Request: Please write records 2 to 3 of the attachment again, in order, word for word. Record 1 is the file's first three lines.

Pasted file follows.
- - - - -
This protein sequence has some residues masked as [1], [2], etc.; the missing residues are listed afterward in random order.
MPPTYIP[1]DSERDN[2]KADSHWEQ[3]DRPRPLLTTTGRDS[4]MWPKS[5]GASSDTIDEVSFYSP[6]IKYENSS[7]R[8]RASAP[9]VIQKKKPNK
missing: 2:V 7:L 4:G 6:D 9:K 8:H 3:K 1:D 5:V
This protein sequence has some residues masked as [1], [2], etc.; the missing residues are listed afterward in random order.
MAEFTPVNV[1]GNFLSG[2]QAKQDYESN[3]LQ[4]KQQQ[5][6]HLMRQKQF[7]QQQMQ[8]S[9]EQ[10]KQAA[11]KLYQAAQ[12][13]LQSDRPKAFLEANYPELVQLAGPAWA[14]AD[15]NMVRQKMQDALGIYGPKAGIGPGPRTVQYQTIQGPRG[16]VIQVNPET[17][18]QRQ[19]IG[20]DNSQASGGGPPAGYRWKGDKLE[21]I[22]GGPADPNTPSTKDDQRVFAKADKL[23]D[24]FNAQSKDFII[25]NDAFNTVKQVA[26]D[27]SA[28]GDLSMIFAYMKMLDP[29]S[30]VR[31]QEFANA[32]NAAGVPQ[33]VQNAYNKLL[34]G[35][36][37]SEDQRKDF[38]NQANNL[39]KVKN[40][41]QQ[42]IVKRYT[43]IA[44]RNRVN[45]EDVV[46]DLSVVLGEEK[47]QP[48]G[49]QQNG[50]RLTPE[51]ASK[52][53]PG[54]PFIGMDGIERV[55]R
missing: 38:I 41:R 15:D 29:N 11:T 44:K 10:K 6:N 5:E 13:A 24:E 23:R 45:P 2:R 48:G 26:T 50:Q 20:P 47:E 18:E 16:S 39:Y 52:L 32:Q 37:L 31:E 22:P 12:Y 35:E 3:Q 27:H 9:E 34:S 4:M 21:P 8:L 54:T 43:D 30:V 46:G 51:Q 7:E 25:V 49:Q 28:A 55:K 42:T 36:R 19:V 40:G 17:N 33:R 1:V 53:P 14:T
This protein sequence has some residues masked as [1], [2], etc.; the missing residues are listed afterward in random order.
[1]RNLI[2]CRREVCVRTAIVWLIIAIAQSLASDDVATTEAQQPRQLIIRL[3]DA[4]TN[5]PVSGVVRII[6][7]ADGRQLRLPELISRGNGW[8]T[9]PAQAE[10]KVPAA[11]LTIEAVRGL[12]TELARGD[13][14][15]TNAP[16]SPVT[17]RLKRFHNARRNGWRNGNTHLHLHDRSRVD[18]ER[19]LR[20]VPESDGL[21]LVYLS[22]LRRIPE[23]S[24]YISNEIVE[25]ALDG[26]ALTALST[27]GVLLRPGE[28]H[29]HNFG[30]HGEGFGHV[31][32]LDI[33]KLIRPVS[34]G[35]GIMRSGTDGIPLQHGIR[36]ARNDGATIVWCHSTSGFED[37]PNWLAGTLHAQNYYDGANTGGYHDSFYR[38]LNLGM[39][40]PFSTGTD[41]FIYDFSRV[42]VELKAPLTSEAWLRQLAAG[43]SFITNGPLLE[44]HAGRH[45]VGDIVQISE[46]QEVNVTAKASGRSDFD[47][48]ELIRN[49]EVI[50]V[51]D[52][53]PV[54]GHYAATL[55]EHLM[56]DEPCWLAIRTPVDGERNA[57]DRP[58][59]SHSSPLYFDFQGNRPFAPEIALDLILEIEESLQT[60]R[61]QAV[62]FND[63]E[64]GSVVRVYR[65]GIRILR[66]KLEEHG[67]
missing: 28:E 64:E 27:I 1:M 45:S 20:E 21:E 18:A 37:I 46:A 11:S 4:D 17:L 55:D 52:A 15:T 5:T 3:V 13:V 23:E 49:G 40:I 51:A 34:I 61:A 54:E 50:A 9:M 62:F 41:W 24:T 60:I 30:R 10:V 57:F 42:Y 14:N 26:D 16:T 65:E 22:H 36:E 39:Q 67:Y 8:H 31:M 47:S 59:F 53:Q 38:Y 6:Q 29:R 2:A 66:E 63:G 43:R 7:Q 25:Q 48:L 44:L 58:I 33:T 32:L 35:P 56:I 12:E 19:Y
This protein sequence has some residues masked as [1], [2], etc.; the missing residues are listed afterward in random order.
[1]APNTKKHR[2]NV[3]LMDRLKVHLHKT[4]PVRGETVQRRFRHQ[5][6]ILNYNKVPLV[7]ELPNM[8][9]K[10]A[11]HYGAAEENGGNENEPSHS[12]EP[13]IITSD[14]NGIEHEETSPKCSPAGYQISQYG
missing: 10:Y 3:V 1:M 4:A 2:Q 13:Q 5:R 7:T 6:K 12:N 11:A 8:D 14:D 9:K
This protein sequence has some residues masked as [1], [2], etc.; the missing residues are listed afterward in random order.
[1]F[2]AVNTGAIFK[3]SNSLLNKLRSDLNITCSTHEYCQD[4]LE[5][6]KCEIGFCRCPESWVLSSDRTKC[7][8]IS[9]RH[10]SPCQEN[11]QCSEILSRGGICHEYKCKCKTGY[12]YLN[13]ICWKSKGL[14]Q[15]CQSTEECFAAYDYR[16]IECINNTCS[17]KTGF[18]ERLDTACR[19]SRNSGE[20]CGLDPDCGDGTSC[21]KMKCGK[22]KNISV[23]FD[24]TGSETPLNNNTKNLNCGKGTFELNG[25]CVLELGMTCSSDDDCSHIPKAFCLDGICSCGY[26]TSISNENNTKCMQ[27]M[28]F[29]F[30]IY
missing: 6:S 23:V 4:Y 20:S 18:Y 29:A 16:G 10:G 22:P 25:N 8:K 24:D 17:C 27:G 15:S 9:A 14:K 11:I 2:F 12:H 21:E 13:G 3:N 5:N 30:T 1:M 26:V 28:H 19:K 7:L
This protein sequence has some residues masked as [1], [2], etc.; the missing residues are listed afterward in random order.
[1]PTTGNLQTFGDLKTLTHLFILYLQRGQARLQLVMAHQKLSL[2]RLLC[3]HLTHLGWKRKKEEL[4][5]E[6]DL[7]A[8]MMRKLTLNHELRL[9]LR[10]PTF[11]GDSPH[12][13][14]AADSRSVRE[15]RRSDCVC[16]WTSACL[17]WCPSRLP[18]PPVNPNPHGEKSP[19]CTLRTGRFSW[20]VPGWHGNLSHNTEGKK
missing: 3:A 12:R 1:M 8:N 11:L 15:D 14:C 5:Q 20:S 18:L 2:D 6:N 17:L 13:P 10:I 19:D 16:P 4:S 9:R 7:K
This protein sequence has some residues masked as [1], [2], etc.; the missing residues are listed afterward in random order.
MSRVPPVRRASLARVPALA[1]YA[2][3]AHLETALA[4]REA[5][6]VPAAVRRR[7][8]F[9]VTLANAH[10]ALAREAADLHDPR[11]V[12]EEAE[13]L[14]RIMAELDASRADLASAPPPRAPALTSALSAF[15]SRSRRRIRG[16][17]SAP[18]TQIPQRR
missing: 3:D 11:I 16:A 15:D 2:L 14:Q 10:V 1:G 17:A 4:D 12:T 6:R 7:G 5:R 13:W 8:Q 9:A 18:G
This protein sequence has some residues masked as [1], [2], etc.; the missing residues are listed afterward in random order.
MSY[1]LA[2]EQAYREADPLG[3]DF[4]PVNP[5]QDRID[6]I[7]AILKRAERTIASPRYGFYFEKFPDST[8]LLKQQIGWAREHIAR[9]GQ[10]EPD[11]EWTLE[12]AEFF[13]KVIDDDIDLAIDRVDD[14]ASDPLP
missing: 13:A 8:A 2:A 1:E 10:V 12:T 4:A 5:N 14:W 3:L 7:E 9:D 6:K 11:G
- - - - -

This protein sequence has some residues masked as [1], [2], etc.; the missing residues are listed afterward in random order.
MAEFTPVNV[1]GNFLSG[2]QAKQDYESN[3]LQ[4]KQQQ[5][6]HLMRQKQF[7]QQQMQ[8]S[9]EQ[10]KQAA[11]KLYQAAQ[12][13]LQSDRPKAFLEANYPELVQLAGPAWA[14]AD[15]NMVRQKMQDALGIYGPKAGIGPGPRTVQYQTIQGPRG[16]VIQVNPET[17][18]QRQ[19]IG[20]DNSQASGGGPPAGYRWKGDKLE[21]I[22]GGPADPNTPSTKDDQRVFAKADKL[23]D[24]FNAQSKDFII[25]NDAFNTVKQVA[26]D[27]SA[28]GDLSMIFAYMKMLDP[29]S[30]VR[31]QEFANA[32]NAAGVPQ[33]VQNAYNKLL[34]G[35][36][37]SEDQRKDF[38]NQANNL[39]KVKN[40][41]QQ[42]IVKRYT[43]IA[44]RNRVN[45]EDVV[46]DLSVVLGEEK[47]QP[48]G[49]QQNG[50]RLTPE[51]ASK[52][53]PG[54]PFIGMDGIERV[55]R
missing: 38:I 41:R 15:D 29:N 11:T 44:K 10:K 6:N 5:E 13:A 24:E 23:R 45:P 2:R 48:G 26:T 50:Q 20:P 47:E 18:E 16:S 39:Y 52:L 32:Q 37:L 31:E 22:P 12:Y 35:E 3:Q 27:H 9:E 34:S 4:M 21:P 8:L 54:T 43:D 30:V 46:G 51:Q 7:E 25:V 49:Q 28:A 55:K 42:T 36:R 19:V 40:G 17:N 33:R 1:V 53:P 14:T
This protein sequence has some residues masked as [1], [2], etc.; the missing residues are listed afterward in random order.
[1]RNLI[2]CRREVCVRTAIVWLIIAIAQSLASDDVATTEAQQPRQLIIRL[3]DA[4]TN[5]PVSGVVRII[6][7]ADGRQLRLPELISRGNGW[8]T[9]PAQAE[10]KVPAA[11]LTIEAVRGL[12]TELARGD[13][14][15]TNAP[16]SPVT[17]RLKRFHNARRNGWRNGNTHLHLHDRSRVD[18]ER[19]LR[20]VPESDGL[21]LVYLS[22]LRRIPE[23]S[24]YISNEIVE[25]ALDG[26]ALTALST[27]GVLLRPGE[28]H[29]HNFG[30]HGEGFGHV[31][32]LDI[33]KLIRPVS[34]G[35]GIMRSGTDGIPLQHGIR[36]ARNDGATIVWCHSTSGFED[37]PNWLAGTLHAQNYYDGANTGGYHDSFYR[38]LNLGM[39][40]PFSTGTD[41]FIYDFSRV[42]VELKAPLTSEAWLRQLAAG[43]SFITNGPLLE[44]HAGRH[45]VGDIVQISE[46]QEVNVTAKASGRSDFD[47][48]ELIRN[49]EVI[50]V[51]D[52][53]PV[54]GHYAATL[55]EHLM[56]DEPCWLAIRTPVDGERNA[57]DRP[58][59]SHSSPLYFDFQGNRPFAPEIALDLILEIEESLQT[60]R[61]QAV[62]FND[63]E[64]GSVVRVYR[65]GIRILR[66]KLEEHG[67]
missing: 28:E 64:E 27:I 1:M 45:S 20:E 21:E 18:A 37:I 46:A 11:S 4:D 17:L 55:D 52:A 15:T 5:T 3:V 13:V 23:E 49:G 40:I 51:A 34:I 61:A 54:E 50:A 9:M 62:F 41:W 24:T 60:I 30:R 10:V 57:F 42:Y 14:N 26:D 16:T 65:E 22:H 36:E 39:Q 67:Y 8:H 31:M 47:S 59:F 53:Q 38:Y 6:Q 29:R 2:A 66:E 63:G 43:R 7:Q 25:Q 48:L 44:L 58:I 33:T 32:L 35:P 56:I 12:E 19:Y